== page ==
What kind of business-level strategy is Procter & Gamble pursuing?

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Proctor and Gamble is pursuing multiple avenues at once in order to improve their market position. While there are numerous different tactics companies take, they have decided to focus on more specific markets and penetrate them as thoroughly as possible. The first step to doing this is a consolidation effort....

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Proctor and Gamble is pursuing multiple avenues at once in order to improve their market position. While there are numerous different tactics companies take, they have decided to focus on more specific markets and penetrate them as thoroughly as possible. The first step to doing this is a consolidation effort. Proctor and Gamble is removing some of their more poorly performing brands in favor of those in which they can leverage their name brand and profit margins. They have offloaded Duracell, Camay, and others that were a small portion of the company's profits—though they continued to represent a significant effort.

At the same time, the company is attempting to improve its market penetration by diversifying within a "health and wellness" portfolio. Instead of diversifying between diapers and batteries, they have focused on concurrent product lines and expanded or diversified those offerings. To this end, they are releasing new options for diapers and wipes to gain a larger market share and focusing on soaps and other health- and cleanliness-related items. This will allow them to strategically position themselves to take advantage of their brand, which is well known for cleaning and healthcare products, and remove the dross that has been weighing down their margins and profits.

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At the moment, P&G is pursuing a brand consolidation strategy. Between 2014 and 2015, P&G sold 100 brands that were underperforming to Berkshire Hathaway, Unilever, and COTY Inc. The firm has decided to focus on those brands that bring in the most profits in order to maximize shareholder value and lower costs.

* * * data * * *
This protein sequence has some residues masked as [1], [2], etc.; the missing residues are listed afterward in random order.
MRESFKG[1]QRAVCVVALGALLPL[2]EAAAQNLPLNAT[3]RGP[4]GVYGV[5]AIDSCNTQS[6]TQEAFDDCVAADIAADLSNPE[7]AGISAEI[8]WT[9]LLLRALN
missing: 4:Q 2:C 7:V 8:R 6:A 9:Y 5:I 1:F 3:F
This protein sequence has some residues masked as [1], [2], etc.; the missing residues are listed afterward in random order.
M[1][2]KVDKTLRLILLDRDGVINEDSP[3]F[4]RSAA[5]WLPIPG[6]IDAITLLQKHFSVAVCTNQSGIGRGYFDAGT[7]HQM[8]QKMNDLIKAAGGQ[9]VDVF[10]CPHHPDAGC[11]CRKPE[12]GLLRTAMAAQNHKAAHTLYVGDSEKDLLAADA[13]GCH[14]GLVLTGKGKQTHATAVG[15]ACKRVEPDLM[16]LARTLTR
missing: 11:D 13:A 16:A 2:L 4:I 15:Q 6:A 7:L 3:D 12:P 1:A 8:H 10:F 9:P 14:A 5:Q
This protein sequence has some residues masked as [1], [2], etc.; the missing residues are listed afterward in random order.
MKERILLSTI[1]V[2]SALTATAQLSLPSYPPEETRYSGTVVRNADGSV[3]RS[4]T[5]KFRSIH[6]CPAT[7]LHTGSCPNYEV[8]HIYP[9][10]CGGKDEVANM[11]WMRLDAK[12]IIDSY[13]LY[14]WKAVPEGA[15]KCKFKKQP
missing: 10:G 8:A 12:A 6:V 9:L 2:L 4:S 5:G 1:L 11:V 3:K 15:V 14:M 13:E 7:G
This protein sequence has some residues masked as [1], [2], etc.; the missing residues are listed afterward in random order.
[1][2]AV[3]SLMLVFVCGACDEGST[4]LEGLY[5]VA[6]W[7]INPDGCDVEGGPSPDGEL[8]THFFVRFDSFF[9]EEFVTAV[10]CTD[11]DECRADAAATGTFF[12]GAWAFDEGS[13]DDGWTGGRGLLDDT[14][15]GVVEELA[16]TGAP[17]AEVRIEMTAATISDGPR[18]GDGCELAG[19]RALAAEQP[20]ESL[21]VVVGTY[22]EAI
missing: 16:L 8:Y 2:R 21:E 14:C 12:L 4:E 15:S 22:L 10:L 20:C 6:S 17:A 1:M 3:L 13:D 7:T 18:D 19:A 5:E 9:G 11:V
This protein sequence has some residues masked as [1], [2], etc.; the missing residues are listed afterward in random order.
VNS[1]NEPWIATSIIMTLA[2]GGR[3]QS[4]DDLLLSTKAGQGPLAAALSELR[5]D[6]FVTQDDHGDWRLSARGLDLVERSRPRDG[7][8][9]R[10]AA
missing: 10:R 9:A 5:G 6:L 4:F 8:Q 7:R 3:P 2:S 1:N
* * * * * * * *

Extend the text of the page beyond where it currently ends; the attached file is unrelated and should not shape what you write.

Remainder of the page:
It was necessary to offload brands such as Duracell, Camay, and others because they only accounted for less than 10% of the company’s annual revenue. P&G spends a lot of money on advertising because that’s how they get most of their customers.

Therefore, there was no need for the company to keep spending on brands that didn’t help its earnings in a significant way. As part of its brand consolidation plan, P&G has also decided to focus on emerging markets as a way to maximize sales and profitability.

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Proctor and Gamble, like many other businesses, employ a variety of business level schemes and strategies to expand their footprint and reach out to customers. They are working hard toward quality standardization and creating complementary products, but in general, they are pursuing a diversification and penetration approach.

By following this approach, the company spreads their assets through many different product lines and attempts to penetrate the market at a variety of different places. By doing this, they spread their potential market around to reach greater numbers of customers to establish a foothold in a variety of areas.

Additionally, this strategy helps protect the company from the whims of the marketplace. By focusing on deep penetration of the marketplace, they could potentially lose large swathes of the market if another firm enters and undercuts them or the economy for that market falls drastically. By spreading their reach, they have insulated themselves to an extent against the volatility of the marketplace.

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At the business level, Proctor and Gamble is attempting to increase their market penetration, primarily through differentiation and diversification of their product offerings. What they want to do is spread brand awareness as much as possible and get their hands in as many different areas and markets as they can. To this end, they attempt to create a wide variety of products in similar but clearly differentiated areas (like diapers as compared to soaps—both are related to cleanliness and both are home goods, but more specifically, they are stratified). They promote and advertise for these products heavily so that a wide variety of markets and customer groups hear about and trust their products.

This action helps them to gain market share by finding a very broad customer base. This is useful because, while their products are consumable, they're not always quickly consumable goods. Something like laundry detergent or soaps may be consumed but at a slow rate, and therefore the broader audience they can draw, the more constant income they will generate.

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